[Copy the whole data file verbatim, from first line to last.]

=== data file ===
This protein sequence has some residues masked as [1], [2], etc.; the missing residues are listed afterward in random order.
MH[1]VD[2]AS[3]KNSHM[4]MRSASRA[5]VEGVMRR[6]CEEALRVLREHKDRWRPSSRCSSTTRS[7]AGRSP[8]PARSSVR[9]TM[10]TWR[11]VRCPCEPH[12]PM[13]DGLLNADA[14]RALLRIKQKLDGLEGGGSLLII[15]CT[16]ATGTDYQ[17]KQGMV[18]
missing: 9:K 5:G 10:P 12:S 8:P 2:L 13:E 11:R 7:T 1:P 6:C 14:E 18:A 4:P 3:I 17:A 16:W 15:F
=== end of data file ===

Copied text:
This protein sequence has some residues masked as [1], [2], etc.; the missing residues are listed afterward in random order.
MH[1]VD[2]AS[3]KNSHM[4]MRSASRA[5]VEGVMRR[6]CEEALRVLREHKDRWRPSSRCSSTTRS[7]AGRSP[8]PARSSVR[9]TM[10]TWR[11]VRCPCEPH[12]PM[13]DGLLNADA[14]RALLRIKQKLDGLEGGGSLLII[15]CT[16]ATGTDYQ[17]KQGMV[18]
missing: 9:K 5:G 10:P 12:S 8:P 2:L 13:E 11:R 7:T 1:P 6:C 14:E 18:A 4:P 3:I 17:A 16:W 15:F